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Indigenous Politics

Harper & Co.‘s failing math

Of course, we’re all familiar with the sometimes fawning, sometimes begrudging accolades for Harper & Co.’s tactical strategies: its PR manouevres, its playing of images, its essential ‘gaming’ of our political system. By attempting to jump on certain issues, policies and files with their own spin and aggressive marketing stance, they’ve tried to corner the market on uncritical pro-Israel supporters and military superfans. They’ve adeptly played the fear game in suggesting that if they don’t have complete fiat over economic and fiscal policy, the Canadian state will burn to the ground.

With its obvious base in the tar sands oil conglomerates (now interestingly supplemented by Chinese state capitalists) and its successful wooing of the Canadian ruling classes in the wealthiest families and corporate boards of directors, Harper & Co. has added its own stamp to the Canadian state through its ‘gamesmanship.’ From implications and associations with robocalling campaigns to the strategic assault on scientists and non-profit organizations that emanate messaging contrary to their own, Harper & Co. has proved willing and able to do anything it can to shout out over opposing voices and agendas, and where possible to snuff out those voices entirely. Add to this the slick, taxpayer-funded commercials celebrating ‘Canada’s economic action plan’ (whatever that is – ‘responsible natural resource management’ and the tar sands being oxymoronic) to downright smearing and ridiculing their opponents through Republican-style attack ads, and you get the general impression that the game is definitely on. Harper & Co. have successfully changed the political landscape, transforming it into a carnivalesque, prepackaged fearfest where anyone outside the clique is to be vilified, ridiculed or both. The Canadian public, by and large, was even prepared to swallow the prorogation of parliament itself on the basis of whatever half-baked scaremongering lines proferred. They play the old Wesleyan card on a regular basis, delivering fiery sermons from their pulpits and promising deliverance through only their brand of management.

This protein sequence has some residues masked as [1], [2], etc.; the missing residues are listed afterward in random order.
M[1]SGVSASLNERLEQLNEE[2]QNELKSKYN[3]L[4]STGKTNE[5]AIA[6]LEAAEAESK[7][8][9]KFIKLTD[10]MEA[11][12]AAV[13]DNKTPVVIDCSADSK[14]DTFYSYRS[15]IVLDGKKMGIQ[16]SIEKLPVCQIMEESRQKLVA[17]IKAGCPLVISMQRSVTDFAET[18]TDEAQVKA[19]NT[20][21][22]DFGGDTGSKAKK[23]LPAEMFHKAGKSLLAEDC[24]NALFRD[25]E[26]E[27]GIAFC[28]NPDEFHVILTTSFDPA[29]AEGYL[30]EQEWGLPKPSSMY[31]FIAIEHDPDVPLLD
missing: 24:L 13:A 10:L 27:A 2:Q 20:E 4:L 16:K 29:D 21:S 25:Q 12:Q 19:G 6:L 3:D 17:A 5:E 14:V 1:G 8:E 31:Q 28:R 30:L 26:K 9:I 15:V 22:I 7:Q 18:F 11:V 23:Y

When members of their inner circle have been implicated in wrongdoing, such as those making sweetheart, backroom deals to enrich constituents who support them under the guise of G8 meetings or otherwise, or in the case of cabinet ministers flaunting the will of parliament relating to support for American war resisters, or using the military as a private chauffeur, they still rebound. Time and again they manage to pry our well-tamed eyes away from the half-hearted mention of these alarms and remind us how assuredly prudent their management style really is.

Yes, it’s sort of a mantra-style, propaganda approach. And since May 2011, they’ve been able to bank on the coveted majority status in parliament to, without standing on ceremony, shove their agenda down our throats. As it turned out, this went too far….

When Harper & Co. killed the Kelowna accords upon first being etched in minority governmental stone, the whole matter was looked on a bit askance, but without too much shock. Morally outrageous, yes. Cold, yes. Wrong, yes. But all of this fit with the public’s perception of the Harper brand to that date.